Once used as decorative items in Polynesian ceremonial wear and jewelry, these small snails (averaging about one-half to three-quarters of an inch in length) gained the attention of science when Dr. Henry Crampton (along with Yoshio Kondo) spent 50 years studying and cataloging partulids, detailing their remarkable array of morphological elements, ecological niches and behavioral aspects that illustrate adaptive radiation.
What happened to the partulids of the island of Tahiti is a demonstration of the possible deleterious effects of attempted biological control. After an infestation of the introduced giant African land snails (Achatina spp.), the carnivorous Florida rosy wolfsnail (Euglandina rosea) was introduced into Tahiti in an attempt to combat the African species.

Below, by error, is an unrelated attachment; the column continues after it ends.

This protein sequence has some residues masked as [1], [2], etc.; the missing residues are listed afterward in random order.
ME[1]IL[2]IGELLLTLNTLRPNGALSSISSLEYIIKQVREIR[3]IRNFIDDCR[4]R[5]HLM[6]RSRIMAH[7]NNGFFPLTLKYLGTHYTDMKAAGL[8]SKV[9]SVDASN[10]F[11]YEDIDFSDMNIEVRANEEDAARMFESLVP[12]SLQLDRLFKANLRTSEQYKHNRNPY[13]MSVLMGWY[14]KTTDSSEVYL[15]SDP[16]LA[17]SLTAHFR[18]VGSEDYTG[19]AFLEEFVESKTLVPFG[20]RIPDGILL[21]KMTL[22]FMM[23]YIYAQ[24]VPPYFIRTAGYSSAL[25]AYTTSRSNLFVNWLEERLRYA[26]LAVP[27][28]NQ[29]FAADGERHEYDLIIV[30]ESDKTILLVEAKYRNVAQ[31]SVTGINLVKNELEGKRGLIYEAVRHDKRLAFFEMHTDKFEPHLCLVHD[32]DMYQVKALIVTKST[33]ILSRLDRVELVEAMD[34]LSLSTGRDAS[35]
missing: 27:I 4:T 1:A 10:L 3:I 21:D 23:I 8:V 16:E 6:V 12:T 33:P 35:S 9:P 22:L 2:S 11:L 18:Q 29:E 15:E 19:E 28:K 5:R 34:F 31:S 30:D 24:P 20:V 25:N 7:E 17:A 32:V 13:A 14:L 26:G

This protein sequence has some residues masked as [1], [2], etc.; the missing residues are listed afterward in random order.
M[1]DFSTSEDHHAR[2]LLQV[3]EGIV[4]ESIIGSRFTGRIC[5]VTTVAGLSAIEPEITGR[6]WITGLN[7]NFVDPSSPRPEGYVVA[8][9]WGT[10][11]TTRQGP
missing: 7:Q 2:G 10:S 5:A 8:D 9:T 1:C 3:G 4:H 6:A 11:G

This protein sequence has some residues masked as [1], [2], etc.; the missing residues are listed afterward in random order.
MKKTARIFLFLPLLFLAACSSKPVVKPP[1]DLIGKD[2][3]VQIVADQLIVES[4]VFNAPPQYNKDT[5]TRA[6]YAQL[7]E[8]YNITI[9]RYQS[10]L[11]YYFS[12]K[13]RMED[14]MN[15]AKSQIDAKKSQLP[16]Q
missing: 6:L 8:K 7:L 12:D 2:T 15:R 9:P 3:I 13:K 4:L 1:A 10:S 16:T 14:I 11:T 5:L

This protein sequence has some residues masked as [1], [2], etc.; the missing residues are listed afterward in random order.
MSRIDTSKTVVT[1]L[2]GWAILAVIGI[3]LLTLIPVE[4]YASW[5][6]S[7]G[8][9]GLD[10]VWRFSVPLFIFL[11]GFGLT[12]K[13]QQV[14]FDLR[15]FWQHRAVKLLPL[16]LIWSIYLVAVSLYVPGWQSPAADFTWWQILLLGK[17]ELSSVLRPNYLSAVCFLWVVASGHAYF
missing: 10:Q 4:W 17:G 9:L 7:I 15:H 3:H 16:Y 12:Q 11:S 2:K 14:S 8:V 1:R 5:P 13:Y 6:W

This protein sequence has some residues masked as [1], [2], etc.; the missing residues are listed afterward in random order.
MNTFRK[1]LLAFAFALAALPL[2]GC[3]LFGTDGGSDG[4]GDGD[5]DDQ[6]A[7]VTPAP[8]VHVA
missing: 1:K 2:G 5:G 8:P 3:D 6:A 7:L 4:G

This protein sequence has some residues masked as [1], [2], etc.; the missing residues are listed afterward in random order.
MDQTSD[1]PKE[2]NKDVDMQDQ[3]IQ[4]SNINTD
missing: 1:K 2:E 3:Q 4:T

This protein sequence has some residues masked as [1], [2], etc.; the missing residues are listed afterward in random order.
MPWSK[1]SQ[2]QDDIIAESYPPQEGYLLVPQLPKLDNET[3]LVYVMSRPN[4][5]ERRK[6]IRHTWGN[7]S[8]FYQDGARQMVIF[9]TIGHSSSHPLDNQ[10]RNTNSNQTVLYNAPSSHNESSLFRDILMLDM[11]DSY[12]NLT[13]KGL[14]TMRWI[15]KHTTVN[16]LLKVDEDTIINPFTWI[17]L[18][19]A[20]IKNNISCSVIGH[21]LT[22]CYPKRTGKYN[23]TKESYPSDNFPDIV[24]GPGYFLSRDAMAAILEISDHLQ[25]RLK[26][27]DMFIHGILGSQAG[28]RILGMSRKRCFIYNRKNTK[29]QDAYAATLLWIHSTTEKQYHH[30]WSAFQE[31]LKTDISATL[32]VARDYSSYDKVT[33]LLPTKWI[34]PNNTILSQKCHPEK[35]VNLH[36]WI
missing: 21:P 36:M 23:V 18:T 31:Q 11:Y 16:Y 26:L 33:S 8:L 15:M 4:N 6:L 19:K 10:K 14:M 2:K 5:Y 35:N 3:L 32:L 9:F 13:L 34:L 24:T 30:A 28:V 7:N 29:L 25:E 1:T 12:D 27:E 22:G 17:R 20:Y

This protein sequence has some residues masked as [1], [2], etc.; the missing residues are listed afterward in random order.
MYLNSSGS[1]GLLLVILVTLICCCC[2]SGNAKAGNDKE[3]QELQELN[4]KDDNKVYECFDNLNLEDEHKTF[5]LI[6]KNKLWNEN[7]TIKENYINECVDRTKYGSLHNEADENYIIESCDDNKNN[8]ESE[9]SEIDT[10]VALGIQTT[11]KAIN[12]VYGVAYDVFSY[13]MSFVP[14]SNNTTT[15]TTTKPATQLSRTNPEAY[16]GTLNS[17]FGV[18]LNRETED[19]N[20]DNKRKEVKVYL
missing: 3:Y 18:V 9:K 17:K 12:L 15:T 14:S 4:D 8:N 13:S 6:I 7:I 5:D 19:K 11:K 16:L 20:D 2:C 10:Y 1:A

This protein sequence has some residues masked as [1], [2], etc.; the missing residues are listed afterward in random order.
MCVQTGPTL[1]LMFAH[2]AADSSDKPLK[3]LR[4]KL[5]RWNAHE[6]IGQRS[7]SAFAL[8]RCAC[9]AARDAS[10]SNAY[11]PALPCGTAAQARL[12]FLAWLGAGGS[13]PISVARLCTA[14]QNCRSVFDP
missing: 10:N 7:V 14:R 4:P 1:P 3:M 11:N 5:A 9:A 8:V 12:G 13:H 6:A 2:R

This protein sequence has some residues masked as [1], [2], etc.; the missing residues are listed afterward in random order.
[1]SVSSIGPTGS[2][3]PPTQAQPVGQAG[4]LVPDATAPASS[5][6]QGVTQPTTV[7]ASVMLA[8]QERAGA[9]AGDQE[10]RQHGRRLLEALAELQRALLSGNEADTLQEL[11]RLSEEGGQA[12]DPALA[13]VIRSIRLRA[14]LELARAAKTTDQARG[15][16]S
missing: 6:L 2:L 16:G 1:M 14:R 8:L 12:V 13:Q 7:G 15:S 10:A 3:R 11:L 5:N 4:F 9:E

The wolfsnail chose instead to hunt and eat members of the nearly 76 species of Partula that were endemic to Tahiti, devouring all but about 5 species in a decade. Several scientists recognized what was going on, and were able to save several species prior to their becoming extinct.
Today, the Zoological Society of London runs the Partula Programme Consortium which maintains a captive breeding program in the United Kingdom, France and the United States.
The 2008 IUCN Red List of Threatened Species contains 15 critically endangered, 11 extinct in the wild and 48 extinct Partula species. The IUCN Red List of Threatened Species version 2009.2 contains 13 critically endangered, 11 extinct in the wild and 51 extinct Partula species.
Species within the genus Partula include:
This article incorporates public domain text from the reference.
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